Burqa bans in all public places have no place in a liberal democracy

Writing in the Leicester Mercury, Professor Jill Marshall of the School of Law at the University of Leicester, author of Human Rights Law and Personal Identity, takes issue with the French ban on the face veil:

In 2011 it became a criminal offence to wear face coverings, including the burqa and niqab, in any public place in France. This summer the European Court of Human Rights decided this law did not violate human rights. It interferes with rights to religious freedom of expression and our private life, “personality” or “identity” rights. However, these interferences are justified by the “rights and freedoms of others”: “living together” argued by the French government.

As the two dissenting judges say this is notion is “far-fetched and vague”. It makes a mockery of rights to freedom of expression, religious or otherwise, identity or personality.

This judgement turns the focus in human rights protection on to how the majority perceive a person’s identity, allowing governments to criminally ban clothing even though it is part of a person’s identity. This is a worrying development in protecting human rights.

The court had previously said that “private life” embraced gender identification, name, sex, personal development, the right to establish and develop relationships with others, and appearance and clothing.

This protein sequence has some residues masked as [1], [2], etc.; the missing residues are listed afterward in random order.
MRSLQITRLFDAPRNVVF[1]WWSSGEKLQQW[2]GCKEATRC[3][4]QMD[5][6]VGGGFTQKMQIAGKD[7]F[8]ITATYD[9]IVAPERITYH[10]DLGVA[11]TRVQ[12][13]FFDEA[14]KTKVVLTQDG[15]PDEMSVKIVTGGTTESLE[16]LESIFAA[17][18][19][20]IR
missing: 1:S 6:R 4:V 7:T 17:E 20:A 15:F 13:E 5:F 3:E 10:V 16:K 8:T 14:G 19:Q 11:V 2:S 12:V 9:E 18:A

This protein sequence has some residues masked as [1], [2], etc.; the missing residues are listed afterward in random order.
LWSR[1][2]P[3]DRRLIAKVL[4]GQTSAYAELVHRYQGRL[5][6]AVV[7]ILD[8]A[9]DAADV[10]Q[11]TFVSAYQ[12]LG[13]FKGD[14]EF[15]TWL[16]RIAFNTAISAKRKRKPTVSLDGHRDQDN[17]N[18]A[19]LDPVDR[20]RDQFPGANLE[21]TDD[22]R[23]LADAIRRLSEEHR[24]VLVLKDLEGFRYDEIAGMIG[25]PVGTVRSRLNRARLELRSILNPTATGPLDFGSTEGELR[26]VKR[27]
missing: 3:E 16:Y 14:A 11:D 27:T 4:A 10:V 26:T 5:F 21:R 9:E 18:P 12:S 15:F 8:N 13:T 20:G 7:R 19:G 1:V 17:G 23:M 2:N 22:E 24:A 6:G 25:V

This personality right enables us to make our own choices in life, to have some power and control over our future. So human rights should protect choices and identities even if the majority of the population disagree or are shocked, offended or disturbed.

The French government represented the veil as a “symbolic and dehumanising violence”, an “effacement” and “self-confinement” of women who wear it. The dissenting judges do not agree and fieldwork in Belgium and France indicates that veil-wearing women had been happy to socialise in public: others harassed them.

Dr Irene Zempi also found this in her interviews with women in Leicester (where, of course, there are no such criminal bans). Regardless of what the face veil represents, the dissenters convincingly point out that there is no legal right not to be shocked or provoked by different types of personality or identity.

There is no right to enter into contact with other people in public places against their will. Communication is essential for life in society but we also have a right not to communicate, not to enter into contact with others in public places: “the right to be an outsider”.

The full face does not need to be shown for us to communicate as is clear when skiing, motorcycling, wearing carnival costumes (these are exempt under the French law). Ear or headphones, talking on the telephone, Skype without a video, email, letters, social media and other virtual communications could also be added to the list. Full face veil bans in all public places have no place in European liberal democracies. It is a shame the European Court of Human Rights missed the opportunity to say so.